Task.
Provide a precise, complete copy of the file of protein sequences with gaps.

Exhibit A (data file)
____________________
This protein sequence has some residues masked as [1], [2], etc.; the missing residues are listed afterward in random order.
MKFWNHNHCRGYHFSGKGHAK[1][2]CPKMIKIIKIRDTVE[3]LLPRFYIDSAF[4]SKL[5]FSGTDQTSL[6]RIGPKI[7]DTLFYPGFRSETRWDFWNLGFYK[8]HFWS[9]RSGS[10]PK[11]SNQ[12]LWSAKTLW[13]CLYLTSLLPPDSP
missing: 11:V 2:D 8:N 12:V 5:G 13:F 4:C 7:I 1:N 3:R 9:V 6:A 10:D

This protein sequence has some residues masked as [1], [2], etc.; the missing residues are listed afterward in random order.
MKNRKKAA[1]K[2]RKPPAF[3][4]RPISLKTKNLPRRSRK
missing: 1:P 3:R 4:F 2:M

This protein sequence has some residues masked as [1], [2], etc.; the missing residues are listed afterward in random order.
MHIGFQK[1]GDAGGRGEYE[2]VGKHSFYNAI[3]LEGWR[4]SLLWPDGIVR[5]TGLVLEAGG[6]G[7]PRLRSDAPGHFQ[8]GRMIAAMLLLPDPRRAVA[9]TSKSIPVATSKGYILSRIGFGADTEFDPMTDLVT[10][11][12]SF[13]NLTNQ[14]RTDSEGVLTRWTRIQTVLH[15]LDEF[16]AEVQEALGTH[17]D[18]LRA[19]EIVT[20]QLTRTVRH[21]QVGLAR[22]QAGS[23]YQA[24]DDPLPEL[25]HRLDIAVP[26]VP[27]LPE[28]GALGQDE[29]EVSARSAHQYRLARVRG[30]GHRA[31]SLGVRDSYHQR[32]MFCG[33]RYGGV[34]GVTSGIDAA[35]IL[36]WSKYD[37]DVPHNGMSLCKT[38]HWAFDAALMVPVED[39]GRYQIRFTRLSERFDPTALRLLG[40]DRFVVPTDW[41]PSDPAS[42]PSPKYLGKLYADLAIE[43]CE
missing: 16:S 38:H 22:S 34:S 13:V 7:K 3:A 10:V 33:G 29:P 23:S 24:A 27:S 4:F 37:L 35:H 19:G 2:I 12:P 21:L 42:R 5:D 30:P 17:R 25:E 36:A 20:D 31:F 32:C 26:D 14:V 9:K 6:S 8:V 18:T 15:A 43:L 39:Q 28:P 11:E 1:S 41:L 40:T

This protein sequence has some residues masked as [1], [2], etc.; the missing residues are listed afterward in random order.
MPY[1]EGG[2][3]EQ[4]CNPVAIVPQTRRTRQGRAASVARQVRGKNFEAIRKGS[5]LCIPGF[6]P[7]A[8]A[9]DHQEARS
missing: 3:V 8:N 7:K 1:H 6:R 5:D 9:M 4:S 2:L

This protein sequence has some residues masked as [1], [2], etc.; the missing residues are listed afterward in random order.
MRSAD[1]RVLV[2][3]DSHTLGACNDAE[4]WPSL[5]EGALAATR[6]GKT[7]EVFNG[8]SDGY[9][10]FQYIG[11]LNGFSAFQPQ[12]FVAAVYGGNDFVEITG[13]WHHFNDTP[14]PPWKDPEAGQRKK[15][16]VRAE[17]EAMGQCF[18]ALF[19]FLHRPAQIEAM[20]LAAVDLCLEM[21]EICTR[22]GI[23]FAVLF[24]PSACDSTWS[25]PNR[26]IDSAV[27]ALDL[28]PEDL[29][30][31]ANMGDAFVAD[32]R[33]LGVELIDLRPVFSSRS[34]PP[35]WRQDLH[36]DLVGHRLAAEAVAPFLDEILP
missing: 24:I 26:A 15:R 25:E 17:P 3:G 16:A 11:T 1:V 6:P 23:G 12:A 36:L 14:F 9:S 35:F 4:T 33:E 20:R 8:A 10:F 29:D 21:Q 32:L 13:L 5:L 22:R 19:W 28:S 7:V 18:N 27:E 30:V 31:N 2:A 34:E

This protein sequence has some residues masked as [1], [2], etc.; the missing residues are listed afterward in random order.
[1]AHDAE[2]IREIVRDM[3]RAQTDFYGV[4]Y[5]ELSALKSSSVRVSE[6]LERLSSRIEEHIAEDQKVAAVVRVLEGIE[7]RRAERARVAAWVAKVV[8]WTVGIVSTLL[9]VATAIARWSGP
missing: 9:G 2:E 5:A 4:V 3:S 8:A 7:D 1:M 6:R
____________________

This protein sequence has some residues masked as [1], [2], etc.; the missing residues are listed afterward in random order.
MKFWNHNHCRGYHFSGKGHAK[1][2]CPKMIKIIKIRDTVE[3]LLPRFYIDSAF[4]SKL[5]FSGTDQTSL[6]RIGPKI[7]DTLFYPGFRSETRWDFWNLGFYK[8]HFWS[9]RSGS[10]PK[11]SNQ[12]LWSAKTLW[13]CLYLTSLLPPDSP
missing: 11:V 2:D 8:N 12:V 5:G 13:F 4:C 7:I 1:N 3:R 9:V 6:A 10:D

This protein sequence has some residues masked as [1], [2], etc.; the missing residues are listed afterward in random order.
MKNRKKAA[1]K[2]RKPPAF[3][4]RPISLKTKNLPRRSRK
missing: 1:P 3:R 4:F 2:M

This protein sequence has some residues masked as [1], [2], etc.; the missing residues are listed afterward in random order.
MHIGFQK[1]GDAGGRGEYE[2]VGKHSFYNAI[3]LEGWR[4]SLLWPDGIVR[5]TGLVLEAGG[6]G[7]PRLRSDAPGHFQ[8]GRMIAAMLLLPDPRRAVA[9]TSKSIPVATSKGYILSRIGFGADTEFDPMTDLVT[10][11][12]SF[13]NLTNQ[14]RTDSEGVLTRWTRIQTVLH[15]LDEF[16]AEVQEALGTH[17]D[18]LRA[19]EIVT[20]QLTRTVRH[21]QVGLAR[22]QAGS[23]YQA[24]DDPLPEL[25]HRLDIAVP[26]VP[27]LPE[28]GALGQDE[29]EVSARSAHQYRLARVRG[30]GHRA[31]SLGVRDSYHQR[32]MFCG[33]RYGGV[34]GVTSGIDAA[35]IL[36]WSKYD[37]DVPHNGMSLCKT[38]HWAFDAALMVPVED[39]GRYQIRFTRLSERFDPTALRLLG[40]DRFVVPTDW[41]PSDPAS[42]PSPKYLGKLYADLAIE[43]CE
missing: 16:S 38:H 22:S 34:S 13:V 7:K 3:A 10:V 33:G 29:P 23:S 24:A 27:S 4:F 37:L 35:H 19:G 2:I 12:P 21:L 42:R 5:D 30:P 17:R 25:E 36:A 20:D 31:F 32:C 26:D 14:V 9:K 6:S 8:V 18:T 15:A 43:L 39:Q 28:P 11:E 1:S 41:L 40:T

This protein sequence has some residues masked as [1], [2], etc.; the missing residues are listed afterward in random order.
MPY[1]EGG[2][3]EQ[4]CNPVAIVPQTRRTRQGRAASVARQVRGKNFEAIRKGS[5]LCIPGF[6]P[7]A[8]A[9]DHQEARS
missing: 3:V 8:N 7:K 1:H 6:R 5:D 9:M 4:S 2:L

This protein sequence has some residues masked as [1], [2], etc.; the missing residues are listed afterward in random order.
MRSAD[1]RVLV[2][3]DSHTLGACNDAE[4]WPSL[5]EGALAATR[6]GKT[7]EVFNG[8]SDGY[9][10]FQYIG[11]LNGFSAFQPQ[12]FVAAVYGGNDFVEITG[13]WHHFNDTP[14]PPWKDPEAGQRKK[15][16]VRAE[17]EAMGQCF[18]ALF[19]FLHRPAQIEAM[20]LAAVDLCLEM[21]EICTR[22]GI[23]FAVLF[24]PSACDSTWS[25]PNR[26]IDSAV[27]ALDL[28]PEDL[29][30][31]ANMGDAFVAD[32]R[33]LGVELIDLRPVFSSRS[34]PP[35]WRQDLH[36]DLVGHRLAAEAVAPFLDEILP
missing: 24:I 26:A 15:R 25:E 17:P 3:G 16:A 11:T 1:V 6:P 23:G 12:A 36:L 14:F 9:S 35:F 4:T 33:E 20:R 8:A 10:F 29:D 21:Q 32:L 13:L 5:L 22:R 19:W 28:S 7:V 18:N 27:E 30:V 31:N 2:A 34:E

This protein sequence has some residues masked as [1], [2], etc.; the missing residues are listed afterward in random order.
[1]AHDAE[2]IREIVRDM[3]RAQTDFYGV[4]Y[5]ELSALKSSSVRVSE[6]LERLSSRIEEHIAEDQKVAAVVRVLEGIE[7]RRAERARVAAWVAKVV[8]WTVGIVSTLL[9]VATAIARWSGP
missing: 9:G 2:E 5:A 4:V 3:S 8:A 7:D 1:M 6:R